3. One memorable service opportunity was a twice-a-week trip to a nearby Catholic orphanage for handicapped children.  As I recall, our understanding was that most of these children were not "orphans," but had been abandoned.  Most of the nuns there were from Africa.  Far too many special needs for these few wonderful sisters to meet, so the missionaries came twice a week to spend a few hours helping feed the kids and just sit and play with them.  There was one little girl who had been born with some pretty substantial defects.  She had no external ears, and an ear canal on only one side.  She was over three years old, but was very small for her age.  I named her Sarah.  All she wanted to do was to be held, so I held her (she was small enough to be held like a baby).  She would press her head against my chest, I think to listen/feel my heartbeat.  I would feed her, then hold her for an hour or so.  I would talk around the room and hum songs to her, and she would cling to me like a spider monkey.  Putting her down was always difficult, as she would get upset, and the nuns would then get a little upset at me for indulging her.  But I did it anyway.  

4. I was able to visit several beautiful places in Taiwan.  The National Museum, Taroko Gorge, the Chiang Kai Shek Memorial, all sorts of places.  Perhaps my favorite spot was a tiny town on the southeast coast called Chenggong.  Very out-of-the-way.  We had to hitch-hike to get there from and return to our assigned area (55 km each way).  There was a beautiful waterfall in the mountains nearby.  We hiked to it a few times.  Probably not as safe as it should have been, but beautiful.  There was also an open-air restauraunt in the town that had some of the most delicious Chinese food I had during my two years on the island.  There was also a beautiful set of tiny islands just off the coast, called San Xian Tai:

1920px-Sansiantai_Bridge_01.jpg

I haven't been back to Taiwan since I left it in 1995.  I sure would like to return some day.

5. Learning the language was fairly difficult (listening/speaking and reading and writing are all quite different skill sets).

6. I really came to love the Chinese people.

7. A few interesting experiences:

  • I had two physical altercations on my mission, each involving a man beating a woman.  Both times the man was inebriated. 
  • I hitch-hiked in an "ambulance" carrying a dead body.  Long story.
  • I had a few experiences with typhoons. 
  • I cleaned up public parks, most of which were very overgrown and heavily littered.  Hard work, but the locals were very appreciative.
  • I helped change bed linens in a hospital.  The hospital didn't have fourth floor, because "four" in Chinese sounds similar to the word for "death." 
  • The hospital also, for reasons unfathomable to me, kept a large collection of aborted fetuses, in jars of formaldehyde, stored on tables under the stairway, in full view of all passers-by.  The sister missionaries always took the elevators, as they did not want to talk past this display.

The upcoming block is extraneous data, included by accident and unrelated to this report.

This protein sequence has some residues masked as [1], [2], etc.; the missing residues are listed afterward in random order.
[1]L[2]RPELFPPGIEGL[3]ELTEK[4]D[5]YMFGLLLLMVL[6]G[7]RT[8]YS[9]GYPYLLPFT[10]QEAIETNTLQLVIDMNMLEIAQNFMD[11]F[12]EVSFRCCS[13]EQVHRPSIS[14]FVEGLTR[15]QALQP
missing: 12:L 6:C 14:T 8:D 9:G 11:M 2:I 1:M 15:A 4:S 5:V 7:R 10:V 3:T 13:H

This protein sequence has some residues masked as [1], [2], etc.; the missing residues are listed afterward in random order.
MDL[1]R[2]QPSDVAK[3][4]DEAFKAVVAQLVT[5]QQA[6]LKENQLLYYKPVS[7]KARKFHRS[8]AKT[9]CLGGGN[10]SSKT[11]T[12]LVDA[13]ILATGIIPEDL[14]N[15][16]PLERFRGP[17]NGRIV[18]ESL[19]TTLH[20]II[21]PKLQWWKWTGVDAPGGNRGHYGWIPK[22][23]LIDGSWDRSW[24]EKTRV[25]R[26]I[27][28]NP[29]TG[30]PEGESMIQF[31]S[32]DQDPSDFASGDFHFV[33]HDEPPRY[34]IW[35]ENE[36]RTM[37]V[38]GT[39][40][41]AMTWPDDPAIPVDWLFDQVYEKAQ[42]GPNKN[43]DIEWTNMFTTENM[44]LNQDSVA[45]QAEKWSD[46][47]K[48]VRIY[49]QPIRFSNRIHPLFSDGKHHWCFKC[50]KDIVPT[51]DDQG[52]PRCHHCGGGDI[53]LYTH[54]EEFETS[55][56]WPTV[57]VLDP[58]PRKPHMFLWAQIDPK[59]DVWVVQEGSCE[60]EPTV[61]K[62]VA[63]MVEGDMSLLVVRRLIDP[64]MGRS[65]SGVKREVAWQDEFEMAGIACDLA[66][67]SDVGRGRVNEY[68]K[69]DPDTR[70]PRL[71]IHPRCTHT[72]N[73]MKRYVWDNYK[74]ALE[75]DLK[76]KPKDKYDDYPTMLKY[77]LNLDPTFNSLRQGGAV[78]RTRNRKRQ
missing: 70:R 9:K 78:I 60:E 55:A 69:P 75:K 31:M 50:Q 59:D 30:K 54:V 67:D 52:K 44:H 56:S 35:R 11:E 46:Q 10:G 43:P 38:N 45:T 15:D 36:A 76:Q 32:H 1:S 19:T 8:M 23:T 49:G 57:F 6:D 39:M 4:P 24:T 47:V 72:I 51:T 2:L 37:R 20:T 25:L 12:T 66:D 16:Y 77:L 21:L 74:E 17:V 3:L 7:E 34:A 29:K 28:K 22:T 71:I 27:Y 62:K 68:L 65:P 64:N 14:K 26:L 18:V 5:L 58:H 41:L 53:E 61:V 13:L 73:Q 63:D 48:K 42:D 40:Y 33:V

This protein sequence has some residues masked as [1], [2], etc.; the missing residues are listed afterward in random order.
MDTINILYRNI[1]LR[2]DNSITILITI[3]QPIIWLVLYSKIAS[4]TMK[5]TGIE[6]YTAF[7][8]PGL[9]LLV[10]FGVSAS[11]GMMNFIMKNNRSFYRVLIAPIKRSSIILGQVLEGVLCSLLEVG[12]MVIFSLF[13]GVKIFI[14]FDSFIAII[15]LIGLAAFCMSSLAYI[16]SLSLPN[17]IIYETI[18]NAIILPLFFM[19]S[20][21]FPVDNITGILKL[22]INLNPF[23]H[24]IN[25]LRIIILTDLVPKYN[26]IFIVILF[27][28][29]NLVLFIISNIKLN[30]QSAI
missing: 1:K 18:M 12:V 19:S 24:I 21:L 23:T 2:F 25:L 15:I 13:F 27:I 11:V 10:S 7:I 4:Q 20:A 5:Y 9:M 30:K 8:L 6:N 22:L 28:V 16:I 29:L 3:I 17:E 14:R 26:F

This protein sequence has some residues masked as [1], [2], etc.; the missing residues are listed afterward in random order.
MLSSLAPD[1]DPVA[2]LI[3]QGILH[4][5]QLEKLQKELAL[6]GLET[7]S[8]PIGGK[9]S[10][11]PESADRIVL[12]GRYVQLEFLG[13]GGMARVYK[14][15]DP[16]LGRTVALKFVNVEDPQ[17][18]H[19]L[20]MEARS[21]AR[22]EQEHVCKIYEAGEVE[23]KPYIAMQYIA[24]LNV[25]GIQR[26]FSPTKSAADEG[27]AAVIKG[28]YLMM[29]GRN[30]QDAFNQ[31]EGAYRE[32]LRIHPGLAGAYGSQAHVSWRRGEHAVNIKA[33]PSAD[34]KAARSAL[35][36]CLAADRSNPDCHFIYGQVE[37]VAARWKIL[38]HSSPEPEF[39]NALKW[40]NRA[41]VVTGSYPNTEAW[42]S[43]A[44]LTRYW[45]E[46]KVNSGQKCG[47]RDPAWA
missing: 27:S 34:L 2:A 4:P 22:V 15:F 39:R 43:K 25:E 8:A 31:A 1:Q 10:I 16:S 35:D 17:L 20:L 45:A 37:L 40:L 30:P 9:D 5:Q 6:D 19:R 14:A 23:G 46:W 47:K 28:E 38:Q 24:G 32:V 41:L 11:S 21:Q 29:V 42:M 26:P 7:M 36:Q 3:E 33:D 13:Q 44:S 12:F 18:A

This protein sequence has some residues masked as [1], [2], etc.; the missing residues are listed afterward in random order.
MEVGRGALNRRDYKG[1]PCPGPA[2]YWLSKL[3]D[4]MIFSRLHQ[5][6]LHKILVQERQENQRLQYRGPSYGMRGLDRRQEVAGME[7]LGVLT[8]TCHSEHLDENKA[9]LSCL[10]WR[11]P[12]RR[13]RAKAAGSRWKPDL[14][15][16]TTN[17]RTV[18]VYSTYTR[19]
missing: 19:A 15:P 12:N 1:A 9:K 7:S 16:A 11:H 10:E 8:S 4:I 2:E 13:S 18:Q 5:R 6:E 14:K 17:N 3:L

• While was a Zone Leader I had a young black missionary in my zone.  He was the son of Joseph Freeman, the first black man ordained to the priesthood after the 1978 Revelation on Priesthood.  Elder Freeman was a good guy.  He did face a bit of discrimination, though, as Taiwanese folks back did not have the best perspective on American blacks (mostly derived, I think, from the glut of "gangster" movies in the late 80s and early 90s).
  • Prior to me serving my mission, I spent 18 months in the Army, 12 of which were spent studying Russian at the Defense Language Institute in Monterey, California.  8 hours a day for 12 months.  And then I was called on my mission to . . . Taiwan.  However, on my mission I met and taught a Russian family.  The father spoke some English, but the mother and daughter spoke none, and none of them spoke any Chinese.  The mother and daughter saw an ad for free English classes for kids taught (we missionaries were the teachers), and the mother decided to take her daughter.  I happened to be teaching the lesson as they walked in, and as soon as I realized they were Russian, I switched over to Russian and began chatting with the daughter.  We then set up appointments at their hope.  I gave them my Russian Book of Mormon (probably the only one on the island) that included my testimony in Russian.  I was, as far as I knew, the only missionary on the entire island who spoke Russian.  I taught them 2-3 lessons, then I was transferred.  I never found out what happened to them.

8. I had a companion who considered himself quite a basketballer.  He was only 6' tall, which is not much in America, but made him quite formidable in Taiwan.  He heard that Patrick Ewing was coming to Taiwan to promote his line of shoes, and that he would be judging an all-island high school dunk contest.  Somehow my companion secured permission from the mission president to attend, so we went.  It was in a large sporting arena in Taipei.  Somehow my companion persuaded the officiators to let him participate.  Unfortunately, he had sprained his ankle a few days later, so he couldn't complete the dunk.  However, none of the other participants did, either.  He did, however, get to meet Patrick Ewing.